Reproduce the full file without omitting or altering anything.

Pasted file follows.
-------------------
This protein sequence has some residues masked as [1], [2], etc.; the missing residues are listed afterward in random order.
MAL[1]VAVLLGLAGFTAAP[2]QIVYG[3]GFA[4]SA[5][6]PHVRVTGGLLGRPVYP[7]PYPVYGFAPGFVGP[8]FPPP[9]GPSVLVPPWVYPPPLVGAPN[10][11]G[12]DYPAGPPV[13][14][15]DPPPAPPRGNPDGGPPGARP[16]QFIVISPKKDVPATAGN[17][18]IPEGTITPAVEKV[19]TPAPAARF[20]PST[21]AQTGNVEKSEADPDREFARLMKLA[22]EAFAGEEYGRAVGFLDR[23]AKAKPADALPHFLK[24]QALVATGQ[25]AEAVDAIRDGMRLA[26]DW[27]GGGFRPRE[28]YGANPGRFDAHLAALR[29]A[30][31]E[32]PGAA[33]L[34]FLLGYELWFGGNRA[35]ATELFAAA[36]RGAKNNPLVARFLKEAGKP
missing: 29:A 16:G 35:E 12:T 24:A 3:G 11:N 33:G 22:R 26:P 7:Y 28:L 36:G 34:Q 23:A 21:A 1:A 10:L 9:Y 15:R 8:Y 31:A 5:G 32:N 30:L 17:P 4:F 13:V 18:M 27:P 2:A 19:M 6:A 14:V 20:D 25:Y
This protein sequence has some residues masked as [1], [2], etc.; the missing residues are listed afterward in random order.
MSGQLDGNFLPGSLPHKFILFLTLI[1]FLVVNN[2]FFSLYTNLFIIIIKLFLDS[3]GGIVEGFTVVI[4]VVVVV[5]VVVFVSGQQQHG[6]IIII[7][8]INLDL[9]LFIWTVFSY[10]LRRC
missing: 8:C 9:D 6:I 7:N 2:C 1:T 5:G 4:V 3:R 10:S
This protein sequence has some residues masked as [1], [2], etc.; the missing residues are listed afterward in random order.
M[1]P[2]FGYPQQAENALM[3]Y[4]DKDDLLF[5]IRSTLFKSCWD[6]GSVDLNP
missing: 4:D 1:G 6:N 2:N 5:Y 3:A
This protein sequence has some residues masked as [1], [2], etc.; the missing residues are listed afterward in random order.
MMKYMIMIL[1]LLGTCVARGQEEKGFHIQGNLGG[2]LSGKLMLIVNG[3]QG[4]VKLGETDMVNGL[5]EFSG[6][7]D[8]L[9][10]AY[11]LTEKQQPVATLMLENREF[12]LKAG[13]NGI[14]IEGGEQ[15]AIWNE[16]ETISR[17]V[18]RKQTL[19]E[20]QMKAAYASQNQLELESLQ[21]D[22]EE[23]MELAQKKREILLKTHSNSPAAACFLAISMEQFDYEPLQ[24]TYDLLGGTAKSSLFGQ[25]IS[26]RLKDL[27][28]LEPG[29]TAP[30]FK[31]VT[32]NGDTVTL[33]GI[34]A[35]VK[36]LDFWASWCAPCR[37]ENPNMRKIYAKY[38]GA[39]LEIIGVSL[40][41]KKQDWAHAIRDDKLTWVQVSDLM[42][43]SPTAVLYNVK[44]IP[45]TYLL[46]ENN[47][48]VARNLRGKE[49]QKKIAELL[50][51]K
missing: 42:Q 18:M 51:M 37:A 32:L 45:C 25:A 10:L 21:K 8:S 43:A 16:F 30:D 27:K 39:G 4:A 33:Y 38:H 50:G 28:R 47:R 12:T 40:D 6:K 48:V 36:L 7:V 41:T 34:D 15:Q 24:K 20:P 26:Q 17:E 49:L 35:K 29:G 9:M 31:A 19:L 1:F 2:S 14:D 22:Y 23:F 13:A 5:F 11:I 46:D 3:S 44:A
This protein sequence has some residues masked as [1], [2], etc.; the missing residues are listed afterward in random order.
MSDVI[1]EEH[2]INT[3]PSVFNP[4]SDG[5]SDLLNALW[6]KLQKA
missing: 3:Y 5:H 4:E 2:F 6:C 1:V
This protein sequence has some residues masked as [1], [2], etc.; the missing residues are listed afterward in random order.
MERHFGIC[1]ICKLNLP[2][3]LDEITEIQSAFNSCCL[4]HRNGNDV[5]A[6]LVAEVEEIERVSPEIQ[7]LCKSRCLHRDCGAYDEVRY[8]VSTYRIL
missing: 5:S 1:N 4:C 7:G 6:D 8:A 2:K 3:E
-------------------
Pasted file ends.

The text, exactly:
This protein sequence has some residues masked as [1], [2], etc.; the missing residues are listed afterward in random order.
MAL[1]VAVLLGLAGFTAAP[2]QIVYG[3]GFA[4]SA[5][6]PHVRVTGGLLGRPVYP[7]PYPVYGFAPGFVGP[8]FPPP[9]GPSVLVPPWVYPPPLVGAPN[10][11]G[12]DYPAGPPV[13][14][15]DPPPAPPRGNPDGGPPGARP[16]QFIVISPKKDVPATAGN[17][18]IPEGTITPAVEKV[19]TPAPAARF[20]PST[21]AQTGNVEKSEADPDREFARLMKLA[22]EAFAGEEYGRAVGFLDR[23]AKAKPADALPHFLK[24]QALVATGQ[25]AEAVDAIRDGMRLA[26]DW[27]GGGFRPRE[28]YGANPGRFDAHLAALR[29]A[30][31]E[32]PGAA[33]L[34]FLLGYELWFGGNRA[35]ATELFAAA[36]RGAKNNPLVARFLKEAGKP
missing: 29:A 16:G 35:E 12:T 24:A 3:G 11:N 33:G 22:R 26:P 7:Y 28:L 36:G 34:Q 23:A 21:A 1:A 10:L 9:Y 15:R 8:Y 31:A 5:G 32:N 30:L 17:P 4:F 13:V 18:M 27:P 2:A 19:M 6:A 14:V 20:D 25:Y
This protein sequence has some residues masked as [1], [2], etc.; the missing residues are listed afterward in random order.
MSGQLDGNFLPGSLPHKFILFLTLI[1]FLVVNN[2]FFSLYTNLFIIIIKLFLDS[3]GGIVEGFTVVI[4]VVVVV[5]VVVFVSGQQQHG[6]IIII[7][8]INLDL[9]LFIWTVFSY[10]LRRC
missing: 8:C 9:D 6:I 7:N 2:C 1:T 5:G 4:V 3:R 10:S
This protein sequence has some residues masked as [1], [2], etc.; the missing residues are listed afterward in random order.
M[1]P[2]FGYPQQAENALM[3]Y[4]DKDDLLF[5]IRSTLFKSCWD[6]GSVDLNP
missing: 4:D 1:G 6:N 2:N 5:Y 3:A
This protein sequence has some residues masked as [1], [2], etc.; the missing residues are listed afterward in random order.
MMKYMIMIL[1]LLGTCVARGQEEKGFHIQGNLGG[2]LSGKLMLIVNG[3]QG[4]VKLGETDMVNGL[5]EFSG[6][7]D[8]L[9][10]AY[11]LTEKQQPVATLMLENREF[12]LKAG[13]NGI[14]IEGGEQ[15]AIWNE[16]ETISR[17]V[18]RKQTL[19]E[20]QMKAAYASQNQLELESLQ[21]D[22]EE[23]MELAQKKREILLKTHSNSPAAACFLAISMEQFDYEPLQ[24]TYDLLGGTAKSSLFGQ[25]IS[26]RLKDL[27][28]LEPG[29]TAP[30]FK[31]VT[32]NGDTVTL[33]GI[34]A[35]VK[36]LDFWASWCAPCR[37]ENPNMRKIYAKY[38]GA[39]LEIIGVSL[40][41]KKQDWAHAIRDDKLTWVQVSDLM[42][43]SPTAVLYNVK[44]IP[45]TYLL[46]ENN[47][48]VARNLRGKE[49]QKKIAELL[50][51]K
missing: 42:Q 18:M 51:M 37:A 32:L 45:C 25:A 10:L 21:K 8:S 43:A 16:F 30:D 27:K 39:G 4:A 33:Y 38:H 50:G 28:R 47:R 12:T 40:D 6:K 48:V 36:L 7:V 41:T 34:D 15:Q 24:K 20:P 26:Q 17:E 49:L 35:K 29:G 9:M 31:A 19:L 1:F 2:S 14:D 22:Y 23:F 13:A 5:F 11:I 46:D 3:S 44:A
This protein sequence has some residues masked as [1], [2], etc.; the missing residues are listed afterward in random order.
MSDVI[1]EEH[2]INT[3]PSVFNP[4]SDG[5]SDLLNALW[6]KLQKA
missing: 3:Y 5:H 4:E 2:F 6:C 1:V
This protein sequence has some residues masked as [1], [2], etc.; the missing residues are listed afterward in random order.
MERHFGIC[1]ICKLNLP[2][3]LDEITEIQSAFNSCCL[4]HRNGNDV[5]A[6]LVAEVEEIERVSPEIQ[7]LCKSRCLHRDCGAYDEVRY[8]VSTYRIL
missing: 5:S 1:N 4:C 7:G 6:D 8:A 2:K 3:E